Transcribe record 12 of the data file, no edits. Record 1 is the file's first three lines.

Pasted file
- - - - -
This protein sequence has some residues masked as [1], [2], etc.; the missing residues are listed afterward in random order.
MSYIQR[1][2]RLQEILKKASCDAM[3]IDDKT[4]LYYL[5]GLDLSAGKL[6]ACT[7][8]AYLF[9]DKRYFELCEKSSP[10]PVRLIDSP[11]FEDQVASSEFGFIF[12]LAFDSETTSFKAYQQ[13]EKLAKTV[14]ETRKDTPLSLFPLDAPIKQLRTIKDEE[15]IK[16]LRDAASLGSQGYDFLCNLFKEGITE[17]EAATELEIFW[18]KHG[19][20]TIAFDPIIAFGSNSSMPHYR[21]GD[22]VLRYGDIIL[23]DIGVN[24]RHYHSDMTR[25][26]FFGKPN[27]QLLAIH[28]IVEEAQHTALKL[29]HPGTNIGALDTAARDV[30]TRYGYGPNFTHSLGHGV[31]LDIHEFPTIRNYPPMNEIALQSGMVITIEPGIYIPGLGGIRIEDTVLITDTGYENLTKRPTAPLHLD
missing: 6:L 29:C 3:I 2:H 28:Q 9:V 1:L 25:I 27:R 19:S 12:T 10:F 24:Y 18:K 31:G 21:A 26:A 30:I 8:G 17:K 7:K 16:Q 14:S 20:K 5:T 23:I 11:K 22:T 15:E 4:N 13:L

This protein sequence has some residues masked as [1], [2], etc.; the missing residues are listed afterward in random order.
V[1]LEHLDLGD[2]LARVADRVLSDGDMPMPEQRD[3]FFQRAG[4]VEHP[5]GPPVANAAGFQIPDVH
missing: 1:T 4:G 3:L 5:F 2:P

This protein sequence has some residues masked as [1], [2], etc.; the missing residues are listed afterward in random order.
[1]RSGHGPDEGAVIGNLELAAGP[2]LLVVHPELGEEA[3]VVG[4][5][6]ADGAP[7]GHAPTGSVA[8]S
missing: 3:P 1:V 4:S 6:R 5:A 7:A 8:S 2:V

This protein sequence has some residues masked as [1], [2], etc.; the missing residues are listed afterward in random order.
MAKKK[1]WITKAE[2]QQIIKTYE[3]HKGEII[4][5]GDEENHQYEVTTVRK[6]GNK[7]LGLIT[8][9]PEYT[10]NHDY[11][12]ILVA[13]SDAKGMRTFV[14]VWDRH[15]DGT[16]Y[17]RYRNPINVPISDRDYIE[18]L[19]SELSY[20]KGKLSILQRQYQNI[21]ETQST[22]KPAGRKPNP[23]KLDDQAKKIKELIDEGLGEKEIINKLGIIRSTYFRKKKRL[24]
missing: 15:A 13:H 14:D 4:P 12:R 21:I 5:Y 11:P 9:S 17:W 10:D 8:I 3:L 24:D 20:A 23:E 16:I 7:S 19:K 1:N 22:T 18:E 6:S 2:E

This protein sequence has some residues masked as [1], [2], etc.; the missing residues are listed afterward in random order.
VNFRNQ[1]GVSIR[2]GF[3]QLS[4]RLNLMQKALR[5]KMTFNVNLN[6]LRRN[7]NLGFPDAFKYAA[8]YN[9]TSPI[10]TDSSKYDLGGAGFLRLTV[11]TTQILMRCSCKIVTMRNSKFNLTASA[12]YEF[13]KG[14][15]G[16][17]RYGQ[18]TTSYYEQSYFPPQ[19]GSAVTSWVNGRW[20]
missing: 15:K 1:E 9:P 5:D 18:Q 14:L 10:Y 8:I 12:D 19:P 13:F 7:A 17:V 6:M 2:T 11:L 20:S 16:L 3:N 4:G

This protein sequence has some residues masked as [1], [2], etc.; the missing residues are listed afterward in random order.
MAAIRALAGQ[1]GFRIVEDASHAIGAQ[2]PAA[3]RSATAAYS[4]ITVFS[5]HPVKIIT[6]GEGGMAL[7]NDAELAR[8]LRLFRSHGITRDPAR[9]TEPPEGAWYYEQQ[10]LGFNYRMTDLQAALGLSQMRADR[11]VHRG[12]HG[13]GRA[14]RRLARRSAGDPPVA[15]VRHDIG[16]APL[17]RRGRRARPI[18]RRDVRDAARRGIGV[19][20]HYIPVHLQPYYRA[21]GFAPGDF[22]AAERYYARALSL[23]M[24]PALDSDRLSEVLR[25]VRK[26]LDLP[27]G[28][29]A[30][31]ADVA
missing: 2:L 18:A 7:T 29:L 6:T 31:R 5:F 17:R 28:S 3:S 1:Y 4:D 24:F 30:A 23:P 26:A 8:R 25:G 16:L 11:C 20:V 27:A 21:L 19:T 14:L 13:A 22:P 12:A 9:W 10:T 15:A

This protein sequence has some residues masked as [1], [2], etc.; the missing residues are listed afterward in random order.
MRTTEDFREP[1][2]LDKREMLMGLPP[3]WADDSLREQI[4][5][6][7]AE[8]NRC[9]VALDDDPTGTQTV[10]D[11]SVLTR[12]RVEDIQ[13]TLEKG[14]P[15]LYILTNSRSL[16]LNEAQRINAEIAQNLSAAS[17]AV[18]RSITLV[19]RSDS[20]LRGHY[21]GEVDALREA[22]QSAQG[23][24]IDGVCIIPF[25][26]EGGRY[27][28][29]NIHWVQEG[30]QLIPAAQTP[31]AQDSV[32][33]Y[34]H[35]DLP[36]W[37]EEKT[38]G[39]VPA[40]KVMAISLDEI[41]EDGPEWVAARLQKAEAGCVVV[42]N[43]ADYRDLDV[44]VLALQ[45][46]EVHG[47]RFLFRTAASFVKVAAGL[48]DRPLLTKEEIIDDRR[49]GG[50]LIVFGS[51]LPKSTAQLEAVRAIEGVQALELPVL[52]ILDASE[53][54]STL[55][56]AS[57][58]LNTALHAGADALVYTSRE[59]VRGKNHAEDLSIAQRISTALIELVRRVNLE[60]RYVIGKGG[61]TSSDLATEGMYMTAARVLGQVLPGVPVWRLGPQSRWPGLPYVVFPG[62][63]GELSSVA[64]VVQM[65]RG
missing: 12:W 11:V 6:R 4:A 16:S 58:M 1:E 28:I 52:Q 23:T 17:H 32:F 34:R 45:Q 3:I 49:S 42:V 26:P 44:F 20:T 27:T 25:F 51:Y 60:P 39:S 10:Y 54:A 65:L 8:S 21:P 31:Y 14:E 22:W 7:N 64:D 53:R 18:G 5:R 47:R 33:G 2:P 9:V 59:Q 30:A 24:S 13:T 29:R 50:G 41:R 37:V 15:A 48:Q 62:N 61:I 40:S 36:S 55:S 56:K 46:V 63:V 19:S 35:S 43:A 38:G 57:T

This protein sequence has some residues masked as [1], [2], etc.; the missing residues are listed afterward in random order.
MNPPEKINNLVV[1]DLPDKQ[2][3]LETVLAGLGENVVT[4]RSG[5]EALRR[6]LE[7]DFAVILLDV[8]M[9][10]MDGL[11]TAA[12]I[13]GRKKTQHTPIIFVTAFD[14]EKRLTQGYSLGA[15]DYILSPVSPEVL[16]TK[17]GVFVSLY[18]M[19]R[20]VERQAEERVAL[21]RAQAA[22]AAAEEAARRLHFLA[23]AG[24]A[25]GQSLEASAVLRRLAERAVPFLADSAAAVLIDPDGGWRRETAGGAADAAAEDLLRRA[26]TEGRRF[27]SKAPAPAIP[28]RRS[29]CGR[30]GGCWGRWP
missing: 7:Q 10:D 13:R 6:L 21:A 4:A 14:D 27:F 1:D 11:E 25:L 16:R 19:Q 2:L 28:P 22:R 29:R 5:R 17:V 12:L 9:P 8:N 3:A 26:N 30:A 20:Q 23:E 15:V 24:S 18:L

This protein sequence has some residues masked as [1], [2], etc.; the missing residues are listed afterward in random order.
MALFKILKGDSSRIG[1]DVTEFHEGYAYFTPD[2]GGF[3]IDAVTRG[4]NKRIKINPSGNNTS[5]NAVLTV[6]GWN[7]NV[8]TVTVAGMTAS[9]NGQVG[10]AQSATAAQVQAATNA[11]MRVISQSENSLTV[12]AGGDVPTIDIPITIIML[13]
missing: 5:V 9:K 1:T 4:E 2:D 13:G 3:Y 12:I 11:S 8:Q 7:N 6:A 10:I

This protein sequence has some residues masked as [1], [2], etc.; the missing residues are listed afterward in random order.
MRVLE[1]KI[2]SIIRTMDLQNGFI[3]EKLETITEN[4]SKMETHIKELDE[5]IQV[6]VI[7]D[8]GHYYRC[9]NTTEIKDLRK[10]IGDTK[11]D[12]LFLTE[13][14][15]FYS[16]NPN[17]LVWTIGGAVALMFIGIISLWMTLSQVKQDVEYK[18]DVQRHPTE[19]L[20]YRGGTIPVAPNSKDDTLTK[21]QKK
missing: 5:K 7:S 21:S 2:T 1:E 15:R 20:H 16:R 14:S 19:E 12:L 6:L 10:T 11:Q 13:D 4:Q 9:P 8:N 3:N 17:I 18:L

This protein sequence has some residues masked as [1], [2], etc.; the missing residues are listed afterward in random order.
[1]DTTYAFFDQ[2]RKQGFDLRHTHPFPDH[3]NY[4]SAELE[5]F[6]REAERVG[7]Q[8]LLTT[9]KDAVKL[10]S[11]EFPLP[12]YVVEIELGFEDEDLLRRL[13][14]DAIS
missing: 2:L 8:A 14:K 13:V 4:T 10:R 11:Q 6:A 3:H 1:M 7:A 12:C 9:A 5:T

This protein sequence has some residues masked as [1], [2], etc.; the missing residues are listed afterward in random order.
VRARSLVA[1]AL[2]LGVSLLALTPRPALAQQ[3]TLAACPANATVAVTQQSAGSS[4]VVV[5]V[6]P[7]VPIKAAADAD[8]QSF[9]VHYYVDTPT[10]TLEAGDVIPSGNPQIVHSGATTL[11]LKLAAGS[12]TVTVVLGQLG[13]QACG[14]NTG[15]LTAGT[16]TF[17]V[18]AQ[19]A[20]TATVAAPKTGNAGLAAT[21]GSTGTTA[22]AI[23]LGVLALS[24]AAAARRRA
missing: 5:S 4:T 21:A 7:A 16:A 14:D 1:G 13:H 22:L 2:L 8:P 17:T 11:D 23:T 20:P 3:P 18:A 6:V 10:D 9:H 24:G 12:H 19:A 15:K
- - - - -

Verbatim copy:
This protein sequence has some residues masked as [1], [2], etc.; the missing residues are listed afterward in random order.
VRARSLVA[1]AL[2]LGVSLLALTPRPALAQQ[3]TLAACPANATVAVTQQSAGSS[4]VVV[5]V[6]P[7]VPIKAAADAD[8]QSF[9]VHYYVDTPT[10]TLEAGDVIPSGNPQIVHSGATTL[11]LKLAAGS[12]TVTVVLGQLG[13]QACG[14]NTG[15]LTAGT[16]TF[17]V[18]AQ[19]A[20]TATVAAPKTGNAGLAAT[21]GSTGTTA[22]AI[23]LGVLALS[24]AAAARRRA
missing: 5:S 4:T 21:A 7:A 16:A 14:D 1:G 13:H 22:L 2:L 8:P 17:T 11:D 23:T 20:P 3:P 18:A 6:V 10:D 9:H 24:G 12:H 19:A 15:K